One of our suggested detours included going through the Fraser Canyon which made our journey longer and slower but showed us a completely different landscape, the forests disappeared and stark mountains surrounded us as we followed the Fraser River down to Hope.
The first place we hit was Clinton, an old cowboy town, which felt as if time had somehow passed it by and it’s still stuck in the 1950s (with the odd RV driving through). Clinton sits at the bottom of the Cariboo Plateau and covers 0.5 square mile or 360 acres, if you prefer, and in 2006 had a population of 500. As soon as we entered the town, we noticed how many “For Sale” signs there were up on houses, ranches, shops and plots of land – the level of unemployment must be fairly high as it is the only town for miles around and, whilst attempts at attracting tourists is obvious, there isn’t much going on. All the same, I was in heaven as we drove by ranches, miles of grazing pasture, the rodeo ground and saw signs for the Annual Ball, a rodeo and dance, originally formed in 1867 and stood as the highlight of the BC interior’s social calendar for many years. Inevitably, we had to stop and have a look around…
After a wander about, and more scenic route recommendations from locals, we took off again and made our way into the Fraser Canyon. Clinton had still been grassy but by the time we had got past Cache Creek, the land had changed into mountains of scrubland with the odd house perched on top of a cliff. We were high up above the Fraser River running on the left with a fantastic view of the Canyon. It was magnificent but felt very isolated. Not many vehicles but plenty of tumbleweed flying across the road.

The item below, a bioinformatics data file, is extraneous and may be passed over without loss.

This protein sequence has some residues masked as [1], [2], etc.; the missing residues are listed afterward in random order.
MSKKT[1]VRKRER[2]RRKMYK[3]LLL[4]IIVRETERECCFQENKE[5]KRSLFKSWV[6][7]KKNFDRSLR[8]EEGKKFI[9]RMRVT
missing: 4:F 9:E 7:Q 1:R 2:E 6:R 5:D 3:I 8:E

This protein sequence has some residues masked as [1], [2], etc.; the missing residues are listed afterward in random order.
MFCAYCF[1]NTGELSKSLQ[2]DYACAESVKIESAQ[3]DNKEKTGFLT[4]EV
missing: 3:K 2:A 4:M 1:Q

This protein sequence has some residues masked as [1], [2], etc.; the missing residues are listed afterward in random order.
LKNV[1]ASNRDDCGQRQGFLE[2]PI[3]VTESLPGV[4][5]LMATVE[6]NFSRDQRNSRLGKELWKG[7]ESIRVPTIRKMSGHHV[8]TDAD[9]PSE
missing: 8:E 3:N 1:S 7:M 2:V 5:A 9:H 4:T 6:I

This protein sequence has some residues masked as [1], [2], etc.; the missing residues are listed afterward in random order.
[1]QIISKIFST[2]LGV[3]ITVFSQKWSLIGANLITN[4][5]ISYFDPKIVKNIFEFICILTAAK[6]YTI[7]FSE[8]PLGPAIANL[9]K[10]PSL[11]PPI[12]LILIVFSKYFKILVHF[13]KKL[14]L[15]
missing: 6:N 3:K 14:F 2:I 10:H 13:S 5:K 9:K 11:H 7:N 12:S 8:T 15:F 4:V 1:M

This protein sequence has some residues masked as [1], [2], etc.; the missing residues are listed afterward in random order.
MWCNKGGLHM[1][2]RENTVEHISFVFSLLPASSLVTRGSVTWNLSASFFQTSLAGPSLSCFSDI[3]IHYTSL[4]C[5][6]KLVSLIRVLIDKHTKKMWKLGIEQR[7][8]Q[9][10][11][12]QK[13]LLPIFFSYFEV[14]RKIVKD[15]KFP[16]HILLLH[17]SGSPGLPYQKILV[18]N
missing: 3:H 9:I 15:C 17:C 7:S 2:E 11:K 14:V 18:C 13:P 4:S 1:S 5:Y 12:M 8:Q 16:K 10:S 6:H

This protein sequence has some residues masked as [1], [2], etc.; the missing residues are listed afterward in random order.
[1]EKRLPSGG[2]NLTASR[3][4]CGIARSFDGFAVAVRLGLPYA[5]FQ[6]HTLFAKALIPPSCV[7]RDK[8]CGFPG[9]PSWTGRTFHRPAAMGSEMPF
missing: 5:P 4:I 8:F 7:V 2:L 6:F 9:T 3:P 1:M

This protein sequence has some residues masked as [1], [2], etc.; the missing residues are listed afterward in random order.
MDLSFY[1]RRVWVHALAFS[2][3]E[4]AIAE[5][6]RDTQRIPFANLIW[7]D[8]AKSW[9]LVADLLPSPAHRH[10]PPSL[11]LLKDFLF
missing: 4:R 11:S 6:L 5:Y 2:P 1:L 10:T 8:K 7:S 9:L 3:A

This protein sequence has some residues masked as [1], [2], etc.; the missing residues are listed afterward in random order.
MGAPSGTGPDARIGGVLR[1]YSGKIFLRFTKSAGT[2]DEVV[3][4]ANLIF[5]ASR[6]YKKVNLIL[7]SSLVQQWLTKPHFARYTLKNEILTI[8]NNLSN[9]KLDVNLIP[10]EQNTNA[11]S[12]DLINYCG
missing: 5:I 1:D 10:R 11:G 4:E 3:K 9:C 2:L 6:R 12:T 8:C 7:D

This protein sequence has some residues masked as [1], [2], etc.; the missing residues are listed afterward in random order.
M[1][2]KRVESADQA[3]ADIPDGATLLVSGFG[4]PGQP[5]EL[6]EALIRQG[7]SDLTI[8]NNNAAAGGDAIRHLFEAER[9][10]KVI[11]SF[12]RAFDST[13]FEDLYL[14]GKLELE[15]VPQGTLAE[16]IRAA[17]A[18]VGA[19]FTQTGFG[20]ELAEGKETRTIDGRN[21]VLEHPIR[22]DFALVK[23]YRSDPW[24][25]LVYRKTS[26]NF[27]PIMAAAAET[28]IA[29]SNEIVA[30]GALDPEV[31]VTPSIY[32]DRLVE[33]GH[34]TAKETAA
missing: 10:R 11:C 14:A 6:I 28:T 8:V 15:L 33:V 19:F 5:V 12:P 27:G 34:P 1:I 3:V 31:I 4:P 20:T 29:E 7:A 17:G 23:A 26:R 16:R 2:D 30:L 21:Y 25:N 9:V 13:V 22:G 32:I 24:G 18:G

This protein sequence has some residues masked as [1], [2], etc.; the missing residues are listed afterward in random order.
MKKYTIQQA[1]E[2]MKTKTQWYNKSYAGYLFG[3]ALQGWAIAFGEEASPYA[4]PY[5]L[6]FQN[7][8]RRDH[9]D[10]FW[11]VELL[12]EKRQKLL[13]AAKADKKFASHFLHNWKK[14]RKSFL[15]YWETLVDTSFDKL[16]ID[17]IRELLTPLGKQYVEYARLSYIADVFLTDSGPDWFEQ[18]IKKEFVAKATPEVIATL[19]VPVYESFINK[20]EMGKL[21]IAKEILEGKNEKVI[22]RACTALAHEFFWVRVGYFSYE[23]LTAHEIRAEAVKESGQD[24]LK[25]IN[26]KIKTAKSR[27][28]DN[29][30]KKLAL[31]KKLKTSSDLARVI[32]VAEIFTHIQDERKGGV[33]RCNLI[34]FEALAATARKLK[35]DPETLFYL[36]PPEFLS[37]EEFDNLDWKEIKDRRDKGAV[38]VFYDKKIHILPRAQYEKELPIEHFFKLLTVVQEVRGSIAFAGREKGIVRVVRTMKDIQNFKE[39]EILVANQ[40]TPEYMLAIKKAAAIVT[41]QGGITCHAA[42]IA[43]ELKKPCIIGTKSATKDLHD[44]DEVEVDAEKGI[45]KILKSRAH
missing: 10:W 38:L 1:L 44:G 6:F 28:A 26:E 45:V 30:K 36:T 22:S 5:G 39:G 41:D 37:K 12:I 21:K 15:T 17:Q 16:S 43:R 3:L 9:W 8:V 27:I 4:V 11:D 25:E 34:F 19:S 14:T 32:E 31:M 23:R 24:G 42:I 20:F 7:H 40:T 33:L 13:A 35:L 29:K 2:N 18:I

We stopped for lunch and a siesta on a cliff edge with a railway track beneath us and the river whirling past.
Another 100 kilometres of lonely mountains and Bob Dylan, we were pleased to get to Yale where the greenery slowly reappeared and everything felt lush, spring-like and full of hope again. Just in time, in fact, to arrive at Hope by early evening and find a spot to sleep in Manning Park. We slept in our first “recreation site” which is a free campsite off the main Highway 3 but tucked away in the bush. I read an information board about the recovery of grizzly bears but decided not to tell Himself about them…best not to worry him! I was pleased we had made dinner 3 kilometres before though so there was no chance of our dinner attracting any bears. We slept well, except for my dreams which were filled with bears prowling around our minivan!
The next morning, I could hear the sound of running water again and so, whistling and singing to myself to let any nearby bears know I was around, I walked down the hill to discover a beautiful river surrounded in forest…it felt like it was straight out of a Twilight film set (I say this slightly ashamed to admit I’ve seen a Twilight film!). Having slept in a car for two nights, I decided it was time to have a good clean and wash my hair so Himself stood by laughing as I screeched and yelped throwing water over my head to attempt to wash my hair!